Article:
Zero1 San Jose: Author and Punisher
I spent the first week of June at the Zero1 Festival in San Jose. It’s been such a busy month that its taken me up until now to start posting about it, but a lot of that is due to there being quite a lot of interesting work, too much to list. So I just have to pull a few noteworthy things out.
From just about everyone I talked to at the festival, the top, number one, highlight was the performance by Author and Punisher.
A&P is a noise musician of the wall of sound variety (an aesthetic close to my heart). The music is well constructed, and although I think some more thought could be paid to transitional elements, on the whole it’s very moving material. There are influences from industrial and metal, but while the overall sound is much like you would expect A&P’s personal style is definitely recognizable, and I’m looking forward to hearing more of his music.
But, what really stands about about his performances (and I believe translates to the sound) is the use of very large tactile controllers. There were three main controllers at the 01SJ set; a metal rotating cylinder, a long sliding handle, and a box with two throttle levers. While these are just basically large MIDI controllers (they produce no audio signal) they allow A&P to play with inertia and forceful haptics in performance. Watching someone slam a huge metal sliding handle into a large metal block, and hearing the resulting cacophony (which looked to be NI Battery among other things) is a much more visceral experience than hearing the same thing come out of a fader box. The huge speaker stack also helped.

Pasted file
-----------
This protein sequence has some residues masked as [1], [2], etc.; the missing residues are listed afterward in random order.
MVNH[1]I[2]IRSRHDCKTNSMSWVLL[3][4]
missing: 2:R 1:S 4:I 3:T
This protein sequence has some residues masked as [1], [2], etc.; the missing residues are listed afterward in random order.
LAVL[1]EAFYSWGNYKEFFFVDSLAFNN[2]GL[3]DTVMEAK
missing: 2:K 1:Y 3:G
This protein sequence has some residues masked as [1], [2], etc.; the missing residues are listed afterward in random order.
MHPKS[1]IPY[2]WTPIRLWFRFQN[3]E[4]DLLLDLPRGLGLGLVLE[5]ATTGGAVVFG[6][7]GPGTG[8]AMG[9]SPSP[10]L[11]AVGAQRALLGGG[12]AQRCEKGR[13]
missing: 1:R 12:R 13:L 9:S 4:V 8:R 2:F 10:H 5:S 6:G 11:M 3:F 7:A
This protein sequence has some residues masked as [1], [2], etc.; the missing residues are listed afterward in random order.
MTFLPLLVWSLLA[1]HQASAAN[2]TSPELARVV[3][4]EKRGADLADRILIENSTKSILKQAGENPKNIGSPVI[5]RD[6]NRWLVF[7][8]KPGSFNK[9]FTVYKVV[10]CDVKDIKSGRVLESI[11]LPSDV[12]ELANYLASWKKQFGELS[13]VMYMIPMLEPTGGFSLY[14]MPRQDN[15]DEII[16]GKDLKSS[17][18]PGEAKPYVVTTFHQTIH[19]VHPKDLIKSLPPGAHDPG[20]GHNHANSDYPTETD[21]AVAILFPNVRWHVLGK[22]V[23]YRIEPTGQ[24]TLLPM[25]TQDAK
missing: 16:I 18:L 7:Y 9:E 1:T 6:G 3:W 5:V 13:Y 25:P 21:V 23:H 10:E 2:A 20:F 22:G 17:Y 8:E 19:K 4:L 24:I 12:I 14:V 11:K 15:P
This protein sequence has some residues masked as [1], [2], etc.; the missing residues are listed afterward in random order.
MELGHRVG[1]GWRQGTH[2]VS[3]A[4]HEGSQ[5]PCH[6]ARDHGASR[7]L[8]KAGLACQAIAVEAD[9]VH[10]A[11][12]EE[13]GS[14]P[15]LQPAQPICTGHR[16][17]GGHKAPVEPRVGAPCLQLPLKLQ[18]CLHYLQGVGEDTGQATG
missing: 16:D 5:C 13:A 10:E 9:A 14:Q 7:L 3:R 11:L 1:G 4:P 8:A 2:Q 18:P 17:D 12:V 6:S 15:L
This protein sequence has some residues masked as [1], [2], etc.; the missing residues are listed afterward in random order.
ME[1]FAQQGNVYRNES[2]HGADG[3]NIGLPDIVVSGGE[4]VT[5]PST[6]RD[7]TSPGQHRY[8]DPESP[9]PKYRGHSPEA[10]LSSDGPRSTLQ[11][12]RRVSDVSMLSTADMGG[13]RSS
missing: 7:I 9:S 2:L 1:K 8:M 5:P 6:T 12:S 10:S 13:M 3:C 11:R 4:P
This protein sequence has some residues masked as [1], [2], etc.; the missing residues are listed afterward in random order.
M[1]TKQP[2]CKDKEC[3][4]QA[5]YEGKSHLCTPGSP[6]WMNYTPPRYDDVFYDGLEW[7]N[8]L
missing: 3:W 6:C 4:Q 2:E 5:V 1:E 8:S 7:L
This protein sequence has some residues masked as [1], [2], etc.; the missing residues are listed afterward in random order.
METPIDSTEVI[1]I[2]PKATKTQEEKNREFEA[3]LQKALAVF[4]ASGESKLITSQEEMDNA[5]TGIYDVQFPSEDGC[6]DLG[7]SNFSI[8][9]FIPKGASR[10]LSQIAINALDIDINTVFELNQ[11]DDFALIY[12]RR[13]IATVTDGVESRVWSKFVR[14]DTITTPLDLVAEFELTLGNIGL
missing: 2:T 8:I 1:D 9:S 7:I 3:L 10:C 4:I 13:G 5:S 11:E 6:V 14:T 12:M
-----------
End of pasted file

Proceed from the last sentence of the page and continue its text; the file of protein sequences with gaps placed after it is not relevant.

While the tactile controllers were the real unique part of the performance, this seemed to be a blessing and a curse in regards to perception of work. In my own work, I personally value the final audio result over all else, including performance, and I use real time improvisatory methods only because of the ways they effect the sound, not to add interest to the performance. My appearance on stage is just not a concern for me considering the type of music I do. A&P’s performances are significantly more visually appealing than my own, and this led to great reviews at the show and a large audience. However, the kind of music being made was the sort that most people wouldn’t give a second listen without this performative element. There are certainly similar genre works being performed all the time with smaller audiences and not much exposure. It would bother me that the performance interface, in addition to its role as a sound sculpting device, was also functioning as a gimmick that attracted an audience due to its novelty. I would hate to detract from the soundscape with distractions such as that…watching this performances have made me think a lot about the perception of my own live work and how to keep the focus on the important elements while also incorporating physical controllers.
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- 06.26.08 / 5pm